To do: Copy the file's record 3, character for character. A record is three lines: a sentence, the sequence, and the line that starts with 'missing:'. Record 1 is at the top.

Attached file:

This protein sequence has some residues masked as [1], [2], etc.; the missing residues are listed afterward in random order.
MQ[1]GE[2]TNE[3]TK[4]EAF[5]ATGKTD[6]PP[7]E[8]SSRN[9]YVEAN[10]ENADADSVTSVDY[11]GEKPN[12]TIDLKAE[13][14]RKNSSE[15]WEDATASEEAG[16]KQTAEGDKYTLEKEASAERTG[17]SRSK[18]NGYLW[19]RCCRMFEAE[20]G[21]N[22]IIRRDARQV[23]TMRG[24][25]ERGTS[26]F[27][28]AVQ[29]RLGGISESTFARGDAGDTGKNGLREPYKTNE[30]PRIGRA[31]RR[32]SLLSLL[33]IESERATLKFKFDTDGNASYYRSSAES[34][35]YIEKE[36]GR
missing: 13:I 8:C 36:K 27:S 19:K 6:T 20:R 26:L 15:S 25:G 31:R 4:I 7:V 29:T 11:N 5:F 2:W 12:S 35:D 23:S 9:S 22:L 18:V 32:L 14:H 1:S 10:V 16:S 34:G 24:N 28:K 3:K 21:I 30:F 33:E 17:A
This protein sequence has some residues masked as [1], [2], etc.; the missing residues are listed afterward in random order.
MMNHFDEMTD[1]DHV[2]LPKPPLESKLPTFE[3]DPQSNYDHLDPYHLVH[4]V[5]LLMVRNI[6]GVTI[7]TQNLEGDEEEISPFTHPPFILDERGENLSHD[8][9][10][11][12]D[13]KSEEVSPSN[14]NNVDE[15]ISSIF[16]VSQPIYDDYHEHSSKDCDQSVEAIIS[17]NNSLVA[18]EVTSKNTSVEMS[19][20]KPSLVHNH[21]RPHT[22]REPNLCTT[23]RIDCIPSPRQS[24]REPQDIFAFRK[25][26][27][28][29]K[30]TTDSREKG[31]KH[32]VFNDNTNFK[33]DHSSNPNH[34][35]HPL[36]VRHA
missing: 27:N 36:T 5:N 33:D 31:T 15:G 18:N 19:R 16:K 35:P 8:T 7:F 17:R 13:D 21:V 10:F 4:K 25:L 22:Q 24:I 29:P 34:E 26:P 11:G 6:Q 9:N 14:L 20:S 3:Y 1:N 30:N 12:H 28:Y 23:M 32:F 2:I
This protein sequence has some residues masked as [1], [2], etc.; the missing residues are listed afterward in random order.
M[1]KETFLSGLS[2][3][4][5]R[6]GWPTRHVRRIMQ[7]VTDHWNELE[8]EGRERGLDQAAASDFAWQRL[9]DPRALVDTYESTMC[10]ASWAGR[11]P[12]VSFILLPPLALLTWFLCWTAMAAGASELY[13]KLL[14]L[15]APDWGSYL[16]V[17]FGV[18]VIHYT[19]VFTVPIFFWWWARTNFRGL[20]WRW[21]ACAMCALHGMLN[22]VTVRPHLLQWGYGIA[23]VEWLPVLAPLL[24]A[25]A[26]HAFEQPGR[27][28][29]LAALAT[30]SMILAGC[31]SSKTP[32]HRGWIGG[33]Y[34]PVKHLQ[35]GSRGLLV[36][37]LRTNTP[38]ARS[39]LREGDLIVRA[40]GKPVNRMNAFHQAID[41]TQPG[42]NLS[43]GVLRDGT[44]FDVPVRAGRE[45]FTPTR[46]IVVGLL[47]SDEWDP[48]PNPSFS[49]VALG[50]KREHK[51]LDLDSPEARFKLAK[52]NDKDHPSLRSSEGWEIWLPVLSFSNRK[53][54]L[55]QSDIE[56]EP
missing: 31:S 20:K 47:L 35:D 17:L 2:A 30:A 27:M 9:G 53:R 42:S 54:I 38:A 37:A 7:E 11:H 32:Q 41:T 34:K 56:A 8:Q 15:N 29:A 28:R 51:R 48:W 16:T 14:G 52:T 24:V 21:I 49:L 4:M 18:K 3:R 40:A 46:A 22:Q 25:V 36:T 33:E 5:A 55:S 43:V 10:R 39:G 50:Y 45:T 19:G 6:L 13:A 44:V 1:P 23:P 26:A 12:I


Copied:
This protein sequence has some residues masked as [1], [2], etc.; the missing residues are listed afterward in random order.
M[1]KETFLSGLS[2][3][4][5]R[6]GWPTRHVRRIMQ[7]VTDHWNELE[8]EGRERGLDQAAASDFAWQRL[9]DPRALVDTYESTMC[10]ASWAGR[11]P[12]VSFILLPPLALLTWFLCWTAMAAGASELY[13]KLL[14]L[15]APDWGSYL[16]V[17]FGV[18]VIHYT[19]VFTVPIFFWWWARTNFRGL[20]WRW[21]ACAMCALHGMLN[22]VTVRPHLLQWGYGIA[23]VEWLPVLAPLL[24]A[25]A[26]HAFEQPGR[27][28][29]LAALAT[30]SMILAGC[31]SSKTP[32]HRGWIGG[33]Y[34]PVKHLQ[35]GSRGLLV[36][37]LRTNTP[38]ARS[39]LREGDLIVRA[40]GKPVNRMNAFHQAID[41]TQPG[42]NLS[43]GVLRDGT[44]FDVPVRAGRE[45]FTPTR[46]IVVGLL[47]SDEWDP[48]PNPSFS[49]VALG[50]KREHK[51]LDLDSPEARFKLAK[52]NDKDHPSLRSSEGWEIWLPVLSFSNRK[53][54]L[55]QSDIE[56]EP
missing: 31:S 20:K 47:L 35:D 17:L 2:A 30:A 27:M 9:G 53:R 42:S 54:I 38:A 37:A 7:E 11:H 32:Q 41:T 34:K 56:A 8:Q 15:N 29:A 28:R 51:R 48:W 16:T 14:G 52:T 24:V 21:I 49:L 4:M 18:K 3:R 40:A 46:A 22:Q 25:V 36:T 33:E 5:A 55:S 43:V 10:R 39:G 50:Y 45:T 19:G 6:L 13:A 44:V 1:P 23:P 26:A 12:I